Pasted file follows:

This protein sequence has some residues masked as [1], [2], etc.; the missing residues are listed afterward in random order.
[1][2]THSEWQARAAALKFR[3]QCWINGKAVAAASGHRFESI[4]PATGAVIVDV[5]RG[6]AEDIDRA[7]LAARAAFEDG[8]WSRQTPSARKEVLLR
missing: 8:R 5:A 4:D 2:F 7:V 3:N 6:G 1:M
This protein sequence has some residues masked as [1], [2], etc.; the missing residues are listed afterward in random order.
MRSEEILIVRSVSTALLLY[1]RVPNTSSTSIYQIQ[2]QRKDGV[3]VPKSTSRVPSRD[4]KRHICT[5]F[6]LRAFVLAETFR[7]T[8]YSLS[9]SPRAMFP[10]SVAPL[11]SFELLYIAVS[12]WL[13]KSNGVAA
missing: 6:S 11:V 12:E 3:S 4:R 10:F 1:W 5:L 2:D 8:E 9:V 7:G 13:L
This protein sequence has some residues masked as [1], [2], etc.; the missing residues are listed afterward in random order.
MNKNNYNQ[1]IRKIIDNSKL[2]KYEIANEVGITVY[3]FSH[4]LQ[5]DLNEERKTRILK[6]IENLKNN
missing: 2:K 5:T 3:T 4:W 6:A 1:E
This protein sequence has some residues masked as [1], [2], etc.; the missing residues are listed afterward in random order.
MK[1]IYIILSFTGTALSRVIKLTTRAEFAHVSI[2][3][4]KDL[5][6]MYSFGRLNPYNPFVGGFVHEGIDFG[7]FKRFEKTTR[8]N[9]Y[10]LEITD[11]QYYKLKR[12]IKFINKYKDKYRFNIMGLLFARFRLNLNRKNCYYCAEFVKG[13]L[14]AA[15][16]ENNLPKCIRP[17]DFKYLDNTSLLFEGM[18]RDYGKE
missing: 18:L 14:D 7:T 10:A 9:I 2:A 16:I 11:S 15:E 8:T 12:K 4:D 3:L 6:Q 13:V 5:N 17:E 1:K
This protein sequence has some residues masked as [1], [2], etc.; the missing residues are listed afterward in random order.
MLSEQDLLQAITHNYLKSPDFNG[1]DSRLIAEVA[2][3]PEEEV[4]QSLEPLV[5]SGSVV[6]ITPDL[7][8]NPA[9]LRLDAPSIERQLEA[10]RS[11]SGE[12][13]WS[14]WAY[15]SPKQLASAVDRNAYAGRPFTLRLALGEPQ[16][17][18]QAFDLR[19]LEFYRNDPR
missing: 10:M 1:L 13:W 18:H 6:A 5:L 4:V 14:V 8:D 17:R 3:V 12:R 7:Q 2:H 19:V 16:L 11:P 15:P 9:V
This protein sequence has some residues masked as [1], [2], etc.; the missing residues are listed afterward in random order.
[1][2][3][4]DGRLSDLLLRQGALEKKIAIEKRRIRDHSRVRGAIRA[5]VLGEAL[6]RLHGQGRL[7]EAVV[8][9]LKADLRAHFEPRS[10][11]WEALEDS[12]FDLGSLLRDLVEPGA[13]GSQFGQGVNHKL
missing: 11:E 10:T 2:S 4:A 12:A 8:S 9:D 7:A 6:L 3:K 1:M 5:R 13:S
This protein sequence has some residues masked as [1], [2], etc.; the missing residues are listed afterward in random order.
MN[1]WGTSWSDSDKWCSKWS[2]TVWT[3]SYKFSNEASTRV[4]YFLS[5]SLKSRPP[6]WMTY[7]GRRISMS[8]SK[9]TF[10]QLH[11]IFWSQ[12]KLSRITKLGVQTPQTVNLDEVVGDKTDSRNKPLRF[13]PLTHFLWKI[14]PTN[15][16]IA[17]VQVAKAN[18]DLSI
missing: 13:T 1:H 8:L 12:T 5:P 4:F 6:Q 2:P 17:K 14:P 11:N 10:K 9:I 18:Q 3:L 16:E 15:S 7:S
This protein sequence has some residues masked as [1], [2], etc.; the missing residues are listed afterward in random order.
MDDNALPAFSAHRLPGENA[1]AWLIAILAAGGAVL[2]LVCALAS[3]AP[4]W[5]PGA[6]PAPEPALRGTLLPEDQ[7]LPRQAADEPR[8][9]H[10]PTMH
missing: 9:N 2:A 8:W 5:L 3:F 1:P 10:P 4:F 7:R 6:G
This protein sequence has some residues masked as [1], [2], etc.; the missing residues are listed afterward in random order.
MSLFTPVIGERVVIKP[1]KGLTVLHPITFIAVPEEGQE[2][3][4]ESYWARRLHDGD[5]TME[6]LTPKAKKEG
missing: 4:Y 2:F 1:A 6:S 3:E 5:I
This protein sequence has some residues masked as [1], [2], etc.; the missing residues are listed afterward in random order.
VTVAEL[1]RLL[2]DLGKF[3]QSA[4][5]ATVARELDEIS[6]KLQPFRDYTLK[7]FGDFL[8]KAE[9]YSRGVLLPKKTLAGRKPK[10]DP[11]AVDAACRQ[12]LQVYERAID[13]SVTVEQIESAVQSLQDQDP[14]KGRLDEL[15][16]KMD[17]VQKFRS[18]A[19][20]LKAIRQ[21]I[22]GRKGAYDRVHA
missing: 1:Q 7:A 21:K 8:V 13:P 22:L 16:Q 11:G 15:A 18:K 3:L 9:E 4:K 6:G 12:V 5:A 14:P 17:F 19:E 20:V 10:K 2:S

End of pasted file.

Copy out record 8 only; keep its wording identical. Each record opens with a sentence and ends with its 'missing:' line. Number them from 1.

This protein sequence has some residues masked as [1], [2], etc.; the missing residues are listed afterward in random order.
MDDNALPAFSAHRLPGENA[1]AWLIAILAAGGAVL[2]LVCALAS[3]AP[4]W[5]PGA[6]PAPEPALRGTLLPEDQ[7]LPRQAADEPR[8][9]H[10]PTMH
missing: 9:N 2:A 8:W 5:L 3:F 1:P 10:P 4:F 7:R 6:G